Wall PD (1974) Acupuncture revisited. New Sci Oct 3, pp 31–34Google Scholar
  203. 201.
    Wang K, Yao S, Xian Y, Hou Z (1985) A study on the receptive field of acupoints and the relationship between characteristics of needle sensation and groups of afferent fibres. Sci Sin 28:963–971Google Scholar
  204. 202.
    Watkins LR, Mayer DJ (1982) Organization of endogenous opiate and non-opiate pain control systems. Science 216:1185–1192PubMedCrossRefGoogle Scholar
  205. 203.
    Watson SJ, Barchas JD (1979) Anatomy of the endogenous opioid peptides and related substances. In: Beers RF (ed) Mechanisms of pain and analgesic compounds. Raven Press, New York, pp 227–237Google Scholar
  206. 204.
    Wen HL (1977) Fast detoxification of heroin addicts and electrical stimulation in combination with naloxone. Comp Med East West 5: 257–263PubMedCrossRefGoogle Scholar
  207. 205.
    Wen HL, Cheung SYC (1973) Treatment of drug addiction by acupuncture and electrical stimulation. Asian J Med 9:138–141Google Scholar
  208. 206.
    Wen HL, Teo SW (1974) Experience in the treatment of drug addiction by electroacupuncture. Mod Med Asia 11: 23–24Google Scholar
  209. 207.
    Wen HL, Ho WK, Wong HK et al (1978) Reduction of adrenocorticotropic hormone (ACTH) and Cortisol in drug addicts treated by acupuncture and electrical stimulation (AES). Comp Med East West 6: 61–66PubMedCrossRefGoogle Scholar
  210. 208.
    Wen HL, Ho WK, Ling N, Ma L, Chao GH (1979) Influence of electro-acupuncture on naloxone-induced morphine withdrawal: 2.Elevation of immunoassayable beta-endorphin activity in the brain but not the blood. Am J Chin Med 7: 237–240PubMedCrossRefGoogle Scholar
  211. 209.
    Wen HL, Ho WK, Ling N et al (1980) Immunoassayable beta-endorphin level in the plasma and CSF of heroin addicted and normal subjects before and after electroacupuncture. Am J Chin Med 8:154–159PubMedCrossRefGoogle Scholar
  212. 210.
    Willer JC, Boureau F et al (1982) Comparative effects of EA and TENS on the human blink reflex. Pain 14: 267–278PubMedCrossRefGoogle Scholar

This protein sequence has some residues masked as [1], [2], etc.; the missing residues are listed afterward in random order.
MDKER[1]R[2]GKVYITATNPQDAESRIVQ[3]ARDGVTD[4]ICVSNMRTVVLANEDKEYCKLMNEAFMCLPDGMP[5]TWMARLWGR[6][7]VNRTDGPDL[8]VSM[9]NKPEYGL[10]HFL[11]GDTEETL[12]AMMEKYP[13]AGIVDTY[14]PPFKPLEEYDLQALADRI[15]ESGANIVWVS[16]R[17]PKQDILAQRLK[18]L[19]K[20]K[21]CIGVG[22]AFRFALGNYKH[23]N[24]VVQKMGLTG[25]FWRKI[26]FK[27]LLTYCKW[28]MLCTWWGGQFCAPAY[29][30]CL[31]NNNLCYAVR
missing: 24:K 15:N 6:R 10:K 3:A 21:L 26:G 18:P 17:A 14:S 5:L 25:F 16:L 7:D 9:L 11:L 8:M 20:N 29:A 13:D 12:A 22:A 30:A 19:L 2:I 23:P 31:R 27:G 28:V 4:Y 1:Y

213. 211.
    Woolf CJ (1984) Transcutaneous and implanted nerve stimulation. In: Wall PD, Melzack R (eds) Textbook of pain. Churchill Livingstone, Edinburgh, pp 679–690Google Scholar
  214. 212.
    Woolf CJ, Fitzgerald M (1982) Do opioid peptides mediate a presynaptic control of C-fiber transmission in the rat spinal cord. Neurosa Lett 29: 67–72CrossRefGoogle Scholar
  215. 213.
    Woolf CJ, Barrett G et al (1977) Naloxone reversible peripheral electroanalgesia in intact and spinal rats. Eur J Pharmacol 451: 311–314CrossRefGoogle Scholar
  216. 214.
    Woolf CJ, Mitchell D et al (1978) Failure of naloxone to reverse peripheral TENS analgesia in patients suffering from trauma. S Afr Med J 53:179–180PubMedGoogle Scholar
  217. 215.
    Woolf CJ, Mitchell J, Barrett GD (1980) Antinociceptive effect of peripheral segmental electric stimulation in the rat. Pain 8: 237–252PubMedCrossRefGoogle Scholar
  218. 216.
    Wu C (1984) An experience on electroacupuncture therapy of facial palsy. See ref (abstract) Proceedings of the Second National Symposium on Acupuncture and Moxibustion. All China Society of Acupuncture, Beijing p 42Google Scholar
  219. 217.
    Xie GX, Han JS, Holit V (1983) Electroacupuncture analgesia blocked by microinjection of anti-beta-endorphin antiserum into periaqueductal grey of the rabbit. Int J Neurosci 18: 287–291PubMedCrossRefGoogle Scholar
  220. 218.
    Yaksh TL, Noueihed R (1985) The physiology and pharmacology of spinal opiates. Annu Rev Pharmacol Toxicol 25: 433–462PubMedCrossRefGoogle Scholar
  221. 219.
    Yao TS, Andersson S, Thoren P (1982) Long lasting cardiovascular depression induced by acupuncture-like stimulation of the sciatic nerve in unanaesthetized spontaneous hypertensive rat. Brain Res 240: 77–85PubMedCrossRefGoogle Scholar
  222. 220.
    Ye W, Feng X, Shen E (1984) Evaluation of the role played by different monoaminergic descending pathways in acupuncture analgesia effects in rats. (Abstract) Proceedings of the Second National Symposium on Acupuncture and Moxibustion, All China Society of Acupuncture. Beijing, p 416Google Scholar
  223. 221.
    Yi CC, Lu TH, Wu SH, Tsou K (1977) A study on the release of tritiated 5HT from brain during acupuncture and morphine analgesia. Sci Sinica 20:113–124Google Scholar
  224. 222.
    Yue SJ (1978) Acupuncture for chronic back and neck pain. Acupunct Electrother Res Int J 3:323–324Google Scholar
  225. 223.
    Yuen RWM, Vaughan RJ et al (1976) The response to acupuncture therapy in patients with chronic disabling pain. Med J Aust 1: 862–865PubMedGoogle Scholar
  226. 224.
    Zhou ZF, Du MY, Han JS et al (1981) Effect of intracerebral microinjection of naloxone on acupuncture- and morphine-analgesia in the rabbit. Sci Sin 24:1166–1178PubMedGoogle Scholar
  227. 225.
    Zou K, Yi QC, Wu SX, Lu YX et al (1980) Enkephalin involvement in acupuncture analgesia. Sci Sin 23:1197–1207PubMedGoogle Scholar

Copyright information

© Springer-Verlag Berlin Heidelberg 1987

Authors and Affiliations

  • B. Pomeranz

There are no affiliations available

Personalised recommendations